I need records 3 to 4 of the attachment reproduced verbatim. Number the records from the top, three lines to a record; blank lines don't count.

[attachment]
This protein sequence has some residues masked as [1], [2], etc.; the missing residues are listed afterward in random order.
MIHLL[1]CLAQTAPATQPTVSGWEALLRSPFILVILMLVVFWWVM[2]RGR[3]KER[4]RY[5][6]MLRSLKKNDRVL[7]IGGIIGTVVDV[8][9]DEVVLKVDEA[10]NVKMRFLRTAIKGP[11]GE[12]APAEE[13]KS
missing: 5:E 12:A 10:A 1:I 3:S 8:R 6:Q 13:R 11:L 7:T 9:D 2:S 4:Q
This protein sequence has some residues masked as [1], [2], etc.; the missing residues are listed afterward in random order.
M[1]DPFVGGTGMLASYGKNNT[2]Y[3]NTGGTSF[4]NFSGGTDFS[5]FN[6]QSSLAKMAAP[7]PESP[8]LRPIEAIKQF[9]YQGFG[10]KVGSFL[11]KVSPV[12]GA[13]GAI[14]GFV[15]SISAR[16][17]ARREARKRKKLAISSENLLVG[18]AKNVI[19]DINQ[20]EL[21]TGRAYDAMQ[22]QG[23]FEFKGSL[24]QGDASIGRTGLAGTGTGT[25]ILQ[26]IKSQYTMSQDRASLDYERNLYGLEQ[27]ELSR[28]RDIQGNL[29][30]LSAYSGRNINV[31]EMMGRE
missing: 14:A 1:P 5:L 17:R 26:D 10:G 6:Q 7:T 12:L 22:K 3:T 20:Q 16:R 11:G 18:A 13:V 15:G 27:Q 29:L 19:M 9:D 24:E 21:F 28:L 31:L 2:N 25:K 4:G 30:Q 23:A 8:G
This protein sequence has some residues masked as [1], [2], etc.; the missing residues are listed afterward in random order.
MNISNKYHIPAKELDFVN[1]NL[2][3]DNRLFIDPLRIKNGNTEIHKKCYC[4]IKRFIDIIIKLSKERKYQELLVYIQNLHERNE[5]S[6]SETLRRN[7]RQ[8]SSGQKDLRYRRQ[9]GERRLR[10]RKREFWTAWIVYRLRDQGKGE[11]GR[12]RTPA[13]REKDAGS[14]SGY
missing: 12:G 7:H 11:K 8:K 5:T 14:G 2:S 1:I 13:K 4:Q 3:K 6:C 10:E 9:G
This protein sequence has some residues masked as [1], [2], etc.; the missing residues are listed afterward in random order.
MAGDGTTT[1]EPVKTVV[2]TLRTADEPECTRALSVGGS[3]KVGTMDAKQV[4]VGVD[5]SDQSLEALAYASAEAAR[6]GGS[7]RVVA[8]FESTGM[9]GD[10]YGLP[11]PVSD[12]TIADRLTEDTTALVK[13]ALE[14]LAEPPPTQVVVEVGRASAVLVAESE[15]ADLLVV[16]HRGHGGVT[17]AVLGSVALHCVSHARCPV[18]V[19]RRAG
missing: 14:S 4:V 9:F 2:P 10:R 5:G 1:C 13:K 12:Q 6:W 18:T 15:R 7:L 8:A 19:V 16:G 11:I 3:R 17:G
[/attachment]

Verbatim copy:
This protein sequence has some residues masked as [1], [2], etc.; the missing residues are listed afterward in random order.
MNISNKYHIPAKELDFVN[1]NL[2][3]DNRLFIDPLRIKNGNTEIHKKCYC[4]IKRFIDIIIKLSKERKYQELLVYIQNLHERNE[5]S[6]SETLRRN[7]RQ[8]SSGQKDLRYRRQ[9]GERRLR[10]RKREFWTAWIVYRLRDQGKGE[11]GR[12]RTPA[13]REKDAGS[14]SGY
missing: 12:G 7:H 11:K 8:K 5:T 14:G 2:S 1:I 13:K 4:Q 3:K 6:C 10:E 9:G
This protein sequence has some residues masked as [1], [2], etc.; the missing residues are listed afterward in random order.
MAGDGTTT[1]EPVKTVV[2]TLRTADEPECTRALSVGGS[3]KVGTMDAKQV[4]VGVD[5]SDQSLEALAYASAEAAR[6]GGS[7]RVVA[8]FESTGM[9]GD[10]YGLP[11]PVSD[12]TIADRLTEDTTALVK[13]ALE[14]LAEPPPTQVVVEVGRASAVLVAESE[15]ADLLVV[16]HRGHGGVT[17]AVLGSVALHCVSHARCPV[18]V[19]RRAG
missing: 14:S 4:V 9:F 2:P 10:R 5:G 1:C 13:K 12:Q 6:W 18:T 15:R 7:L 8:A 19:V 16:G 11:I 3:R 17:G